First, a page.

Death, Light, and Black Holes

The Metaphysics of Nothing

The Chinese Soul

The Egyptian Soul

Philosophy of Religion


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Thought Experiments on the Soul, Note;
The Dry Land

Enkidu, the friend of the hero Gilgamesh, has a vision of the hereafter as he is lying on his deathbed. It is still chilling:

There is the house whose people sit in darkness; dust is their food and clay their meat. They are clothed like birds with wings for covering, they see no light, they sit in darkness. I entered the house of dust and I saw the kings of the earth, their crowns put away for ever... [N. K. Sanders, Penguin, 1964, p. 89]

The Greek hereafter of the Iliad and the Odyssey is not unlike this. We may suppose that the Underworld is dark, but we don't get details like "dust for food" or "clay their meat." The Greek descriptions are more about the condition of the dead. The mother of Odysseus cannot recognize him without being revived with a blood sacrifice; and when he tries to embrace her, she vanishes "like a shadow or a dream" [cf. Homer, The Odyssey I, Book 11, lines 145-220, translated by A.T. Murray and George E. Dimock, Loeb Classical Library, Harvard, 1919, 1995, pp.410-417]. Otherwise, the Odyssey details more elaborate features of the Underworld, such as Minos judging the dead and offenders like Tantalus and Sisyphus suffering punishment.

A vivid literary version of the hereafter, that seems to draw on the Babylonian precedent more than the Greek, is found in the "Earthsea" fantasy books of Ursula K. LeGuin. The books now number five:  A Wizard of Earthsea [1968], The Tombs of Atuan [1971], The Farthest Shore [1972], Tales from Earthsea [1997, 1999, 2001], and The Other Wind [2001]. LeGuin's land of the dead is dry and dark but it is not actually an Underworld. There is a sky with stars, but there is no apparent motion of it. No dawn or moonrise ever approaches. There are mountains and watercourses but no standing or flowing water -- no Styx or any of the other rivers of the Underworld. Dust and rock, including hard, black, brittle, and sharp volcanic rock, constitute the landscape. Hence it is called the "Dry Land" in the books. It is entered from a long slope that goes down to a low wall. Dead grass is above the wall, and the dead are below it. Crossing the wall is to enter the land of the dead proper. Living wizards with great power can cross the wall and return, and the dead can be briefly Summoned among the living by the proper magic. The slope goes down to a dry riverbed, which is at the foot of mountains, called "Pain," that rear up against the dim sky. The dead are not deprived of their senses, as in Homer, but they are passive, apathetic, and without any passion, drive, or interest about anything. There are cities in the Dry Land, but the dead do no building and do not dwell with any recognizeable activities among them. They circulate aimlessly and take little heed of each other. Visitors from the living can question the dead, but any initiative must come from them.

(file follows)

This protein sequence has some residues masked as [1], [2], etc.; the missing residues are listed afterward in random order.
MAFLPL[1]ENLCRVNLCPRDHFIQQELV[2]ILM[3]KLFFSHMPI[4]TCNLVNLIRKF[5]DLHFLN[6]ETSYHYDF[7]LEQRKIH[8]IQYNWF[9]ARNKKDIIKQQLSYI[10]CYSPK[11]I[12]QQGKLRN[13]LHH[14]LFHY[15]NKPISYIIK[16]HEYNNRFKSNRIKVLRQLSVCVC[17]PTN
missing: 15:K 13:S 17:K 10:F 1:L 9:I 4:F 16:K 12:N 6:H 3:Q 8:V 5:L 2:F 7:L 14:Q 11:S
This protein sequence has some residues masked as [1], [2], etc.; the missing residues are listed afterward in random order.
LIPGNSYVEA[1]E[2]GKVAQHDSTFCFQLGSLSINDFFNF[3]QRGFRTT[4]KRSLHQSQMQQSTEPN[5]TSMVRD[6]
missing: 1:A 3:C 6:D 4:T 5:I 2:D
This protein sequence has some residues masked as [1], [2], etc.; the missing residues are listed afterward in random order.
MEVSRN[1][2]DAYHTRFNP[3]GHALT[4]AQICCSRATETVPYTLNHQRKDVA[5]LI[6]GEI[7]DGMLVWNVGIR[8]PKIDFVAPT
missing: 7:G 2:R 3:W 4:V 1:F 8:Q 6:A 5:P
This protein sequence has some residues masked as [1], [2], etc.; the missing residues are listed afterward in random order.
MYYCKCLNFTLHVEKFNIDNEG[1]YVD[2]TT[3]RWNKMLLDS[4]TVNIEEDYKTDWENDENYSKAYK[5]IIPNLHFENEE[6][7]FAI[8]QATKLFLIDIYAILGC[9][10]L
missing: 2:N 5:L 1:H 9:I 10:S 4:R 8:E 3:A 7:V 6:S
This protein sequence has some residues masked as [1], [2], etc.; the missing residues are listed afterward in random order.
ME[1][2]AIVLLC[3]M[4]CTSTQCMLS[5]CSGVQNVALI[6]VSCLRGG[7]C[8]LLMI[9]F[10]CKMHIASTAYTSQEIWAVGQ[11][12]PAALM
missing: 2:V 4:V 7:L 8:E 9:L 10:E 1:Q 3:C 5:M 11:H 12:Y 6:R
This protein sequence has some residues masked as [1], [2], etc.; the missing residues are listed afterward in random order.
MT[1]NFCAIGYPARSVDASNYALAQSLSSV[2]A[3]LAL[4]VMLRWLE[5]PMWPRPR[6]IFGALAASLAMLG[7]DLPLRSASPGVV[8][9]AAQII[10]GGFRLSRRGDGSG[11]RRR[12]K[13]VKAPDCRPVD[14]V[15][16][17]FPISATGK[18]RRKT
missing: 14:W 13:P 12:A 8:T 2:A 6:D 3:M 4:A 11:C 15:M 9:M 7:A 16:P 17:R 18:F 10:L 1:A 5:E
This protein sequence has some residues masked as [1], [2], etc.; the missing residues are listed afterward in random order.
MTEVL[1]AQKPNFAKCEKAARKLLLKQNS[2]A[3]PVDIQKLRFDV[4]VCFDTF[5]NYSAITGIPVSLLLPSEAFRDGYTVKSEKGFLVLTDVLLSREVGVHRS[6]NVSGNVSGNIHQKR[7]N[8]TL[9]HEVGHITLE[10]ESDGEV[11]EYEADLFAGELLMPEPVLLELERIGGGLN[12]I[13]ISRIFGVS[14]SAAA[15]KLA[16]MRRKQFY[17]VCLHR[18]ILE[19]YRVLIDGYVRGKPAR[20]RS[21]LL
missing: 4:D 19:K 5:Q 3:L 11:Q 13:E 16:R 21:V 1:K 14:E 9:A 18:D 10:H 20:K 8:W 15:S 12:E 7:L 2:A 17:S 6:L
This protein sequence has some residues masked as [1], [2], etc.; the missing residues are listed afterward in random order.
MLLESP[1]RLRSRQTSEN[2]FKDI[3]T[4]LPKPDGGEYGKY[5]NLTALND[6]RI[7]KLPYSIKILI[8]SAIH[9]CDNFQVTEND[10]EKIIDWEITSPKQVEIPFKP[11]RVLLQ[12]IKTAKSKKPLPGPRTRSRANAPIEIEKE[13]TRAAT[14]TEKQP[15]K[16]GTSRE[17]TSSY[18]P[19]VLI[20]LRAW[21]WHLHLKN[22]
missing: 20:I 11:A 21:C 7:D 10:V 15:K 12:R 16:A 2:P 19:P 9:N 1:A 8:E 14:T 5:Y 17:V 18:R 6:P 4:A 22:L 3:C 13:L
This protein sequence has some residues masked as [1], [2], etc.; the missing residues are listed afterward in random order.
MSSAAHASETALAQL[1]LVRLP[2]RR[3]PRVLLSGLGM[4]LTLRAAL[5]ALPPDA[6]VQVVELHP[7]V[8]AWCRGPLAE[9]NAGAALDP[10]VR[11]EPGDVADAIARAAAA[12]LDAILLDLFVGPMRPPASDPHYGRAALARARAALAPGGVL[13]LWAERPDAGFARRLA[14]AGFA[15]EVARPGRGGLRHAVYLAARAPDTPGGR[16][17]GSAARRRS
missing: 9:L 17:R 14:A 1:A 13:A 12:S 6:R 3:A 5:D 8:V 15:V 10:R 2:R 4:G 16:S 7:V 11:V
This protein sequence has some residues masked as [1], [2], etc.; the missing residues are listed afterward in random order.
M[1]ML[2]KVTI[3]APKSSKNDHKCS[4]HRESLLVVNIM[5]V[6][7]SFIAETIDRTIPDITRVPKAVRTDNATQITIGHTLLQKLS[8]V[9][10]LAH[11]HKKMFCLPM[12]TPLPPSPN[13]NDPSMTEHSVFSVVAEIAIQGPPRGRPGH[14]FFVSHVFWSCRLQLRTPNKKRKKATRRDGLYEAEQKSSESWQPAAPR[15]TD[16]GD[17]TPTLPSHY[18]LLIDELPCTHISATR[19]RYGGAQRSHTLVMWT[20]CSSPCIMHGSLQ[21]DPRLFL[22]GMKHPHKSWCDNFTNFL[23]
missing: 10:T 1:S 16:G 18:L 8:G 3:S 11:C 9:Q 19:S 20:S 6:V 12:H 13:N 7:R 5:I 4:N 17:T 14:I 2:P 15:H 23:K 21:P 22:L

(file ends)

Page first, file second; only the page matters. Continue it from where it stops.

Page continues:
LeGuin's Dry Land is a striking addition to the ancient traditions of belief where something is thought to survive of the dead, but they are left without any real life and do not exhibit any of the active characteristics of living beings that would go with the ordinary conduct and enjoyment of life. Not long after originally reading the first three books (for long the "Earthsea Trilogy"), I was reminded of the description of the Dry Land when visiting White Sands National Monument in New Mexico. Out amid the bare, sugar-white sand of the gypsum dunes, the peaks of the San Andres Mountains, dark and featureless against the evening sky, loomed to the West. Given the right mood, it really seemed like the Dry Land.

In Christian belief, of course, all the dead go down to the Underworld until the "Harrowing of Hell." Jesus, lying dead in his tomb, liberates all those from the Underworld who had been saved under the Old Covenant (i.e. Israel). From then on it becomes a proper Hell, for the Damned -- with less rigorous provisions for those Dante calls the "virtuous pagans," including even the occasional Muslim, like Saladin. The Saved subsequently go to Heaven.